- Those multipurpose facilities (MPFs) seemed expensive. Comparisons with similar facilities in other school districts were lacking.
- There wasn't enough in the bond to address anticipated enrollment growth over the next five years.
- There appeared to be no way to avoid a tax rate increase, even if only maintenance and construction for enrollment growth were addressed.
The RISD "School Times" newsletter has the story:
It's all there. Enrollment growth is on the minds of the school board. It's been on their minds all along. Ten schools have been expanded since 2012. Two high schools are proposed for expansion in the new bond. It's too bad that the scheduled enrollment growth study couldn't have been accelerated so its results could have been presented to the public on this "listening tour." It's too bad that a placeholder for additional expansion wasn't included in the 2016 bond proposal so the public would know that the school board is aware of the need. But that's water under the bridge.Staff and trustees discussed strategies to address elementary enrollment growth. RISD has constructed 59 elementary classrooms at 10 schools since 2012 to create capacity for additional students. Construction will be completed on six additional classrooms at an eleventh school (Prairie Creek) in time for the 2016-17 school year.
Despite the recent construction of additional classrooms, some elementary schools are operating close to or at capacity and are overflowing students in some grade levels to other schools that have space. RISD anticipates receiving an updated demographic report in January that will include projected enrollment at schools and districtwide into the next decade.
Trustees and staff discussed potential options if the updated report indicates the need to consider longer-term solutions such as construction of additional classrooms at a school, redrawing attendance boundaries and/or construction of a new school.
If construction is needed, the source of funding could potentially be included in the 2016 bond or paid for through one-time use of operating funds.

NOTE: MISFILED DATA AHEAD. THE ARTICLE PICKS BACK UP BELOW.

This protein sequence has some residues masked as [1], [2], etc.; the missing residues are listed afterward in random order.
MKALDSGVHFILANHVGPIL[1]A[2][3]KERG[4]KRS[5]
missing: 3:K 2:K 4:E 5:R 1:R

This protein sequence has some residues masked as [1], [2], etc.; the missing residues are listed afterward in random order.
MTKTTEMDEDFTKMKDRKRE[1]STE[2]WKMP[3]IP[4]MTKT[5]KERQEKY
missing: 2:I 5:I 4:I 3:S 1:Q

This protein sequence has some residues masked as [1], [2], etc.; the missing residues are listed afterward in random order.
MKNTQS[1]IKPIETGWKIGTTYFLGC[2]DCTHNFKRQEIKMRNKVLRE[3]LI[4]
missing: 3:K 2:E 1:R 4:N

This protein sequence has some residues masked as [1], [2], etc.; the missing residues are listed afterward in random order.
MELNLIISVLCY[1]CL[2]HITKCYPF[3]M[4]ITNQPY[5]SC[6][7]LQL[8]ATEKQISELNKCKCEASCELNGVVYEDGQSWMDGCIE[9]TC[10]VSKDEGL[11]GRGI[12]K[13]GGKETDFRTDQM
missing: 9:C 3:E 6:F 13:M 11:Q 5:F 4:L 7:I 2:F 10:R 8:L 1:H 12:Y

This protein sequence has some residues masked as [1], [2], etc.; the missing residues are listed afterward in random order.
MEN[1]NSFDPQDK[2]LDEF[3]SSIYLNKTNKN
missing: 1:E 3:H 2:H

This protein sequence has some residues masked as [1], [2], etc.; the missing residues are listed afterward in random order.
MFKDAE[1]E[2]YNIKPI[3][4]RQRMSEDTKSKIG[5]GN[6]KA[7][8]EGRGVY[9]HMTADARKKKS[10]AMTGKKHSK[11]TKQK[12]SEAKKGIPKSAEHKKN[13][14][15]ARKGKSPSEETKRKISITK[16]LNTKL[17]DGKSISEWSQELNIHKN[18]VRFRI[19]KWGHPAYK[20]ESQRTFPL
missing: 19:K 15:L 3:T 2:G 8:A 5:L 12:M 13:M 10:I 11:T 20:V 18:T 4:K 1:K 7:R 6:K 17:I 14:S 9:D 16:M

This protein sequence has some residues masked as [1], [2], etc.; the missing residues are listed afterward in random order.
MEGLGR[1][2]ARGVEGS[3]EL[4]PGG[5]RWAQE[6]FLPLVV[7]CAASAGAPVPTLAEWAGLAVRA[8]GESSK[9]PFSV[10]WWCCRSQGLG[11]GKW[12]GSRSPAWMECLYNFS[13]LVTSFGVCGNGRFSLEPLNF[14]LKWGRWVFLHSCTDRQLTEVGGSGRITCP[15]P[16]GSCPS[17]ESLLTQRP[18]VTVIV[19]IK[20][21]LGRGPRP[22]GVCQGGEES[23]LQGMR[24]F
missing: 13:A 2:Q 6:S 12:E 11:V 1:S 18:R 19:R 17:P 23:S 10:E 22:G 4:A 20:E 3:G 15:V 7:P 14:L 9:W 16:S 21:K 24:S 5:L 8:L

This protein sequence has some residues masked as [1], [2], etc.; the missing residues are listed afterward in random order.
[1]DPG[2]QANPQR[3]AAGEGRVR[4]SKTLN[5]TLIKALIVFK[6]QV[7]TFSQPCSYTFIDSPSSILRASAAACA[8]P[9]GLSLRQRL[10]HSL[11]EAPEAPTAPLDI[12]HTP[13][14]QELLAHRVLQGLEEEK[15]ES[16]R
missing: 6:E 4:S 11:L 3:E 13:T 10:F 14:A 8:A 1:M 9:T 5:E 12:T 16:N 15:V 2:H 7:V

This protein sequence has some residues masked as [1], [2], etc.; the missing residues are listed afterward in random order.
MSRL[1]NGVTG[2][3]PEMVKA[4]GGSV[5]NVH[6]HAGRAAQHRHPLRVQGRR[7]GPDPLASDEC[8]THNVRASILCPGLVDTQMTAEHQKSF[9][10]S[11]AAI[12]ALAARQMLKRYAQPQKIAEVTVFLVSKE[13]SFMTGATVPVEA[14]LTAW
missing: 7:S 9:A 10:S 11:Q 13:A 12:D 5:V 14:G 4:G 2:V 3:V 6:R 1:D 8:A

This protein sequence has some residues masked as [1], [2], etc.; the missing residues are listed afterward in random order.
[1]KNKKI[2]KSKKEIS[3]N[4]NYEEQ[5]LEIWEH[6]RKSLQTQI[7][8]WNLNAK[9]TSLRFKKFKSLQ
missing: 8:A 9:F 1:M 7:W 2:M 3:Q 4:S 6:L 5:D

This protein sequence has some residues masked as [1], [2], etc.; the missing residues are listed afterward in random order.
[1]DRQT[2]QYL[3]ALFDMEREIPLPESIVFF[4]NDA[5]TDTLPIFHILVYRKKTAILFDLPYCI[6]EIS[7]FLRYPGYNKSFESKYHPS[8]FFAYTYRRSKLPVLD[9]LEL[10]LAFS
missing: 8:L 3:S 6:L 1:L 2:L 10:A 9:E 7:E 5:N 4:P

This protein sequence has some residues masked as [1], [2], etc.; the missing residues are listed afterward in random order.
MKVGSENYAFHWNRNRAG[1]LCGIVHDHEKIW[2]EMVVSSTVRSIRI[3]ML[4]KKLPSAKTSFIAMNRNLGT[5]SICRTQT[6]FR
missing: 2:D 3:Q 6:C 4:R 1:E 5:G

One strategy RISD could employ to address elementary enrollment growth in the 2016 bond involves including a placeholder dollar amount dedicated to address the issue. The strategy would allow RISD and stakeholders the flexibility and time to address growth as needed through the five year bond period.
The Board also heard strategies to address current elementary enrollment growth for the upcoming 2016-2017 school year, including potential expansion of eligibility for all Lake Highlands areas to apply to attend any elementary magnet school; enhancement of magnet offerings at Hamilton Park Pacesetter Magnet (the elementary magnet school that has traditionally served Lake Highlands); studying the possible relocation of central programs to provide more comprehensive services and create classroom capacity at specific schools; redrawing attendance boundaries; continuing to utilize overflow as a strategy on a school-by-school basis in grade levels that reach the state-mandated 22 student cap in each K-4 section; and/or temporarily exceeding the 22 student cap on a school-by school basis to reduce student overflow.
More specific long-term options will be discussed by trustees, including potential items for inclusion in the bond, once the updated demographic report is available in January.Source: RISD "School Times".
I'm confident that by the time the school board signs off on any bond package that projected enrollment growth will be comprehended in it. I'm confident that Richardson residents will support the maintenance and construction needs to sustain Richardson's reputation as a superior school district, even if it means a tax rate increase.
As for the third of my takeaways, the need for a tax rate increase, I promoted breaking up the bond package into three or four separate propositions for the voters to consider. What comes of that takeaway, I'll have to be content to wait until all the content of the bond is determined.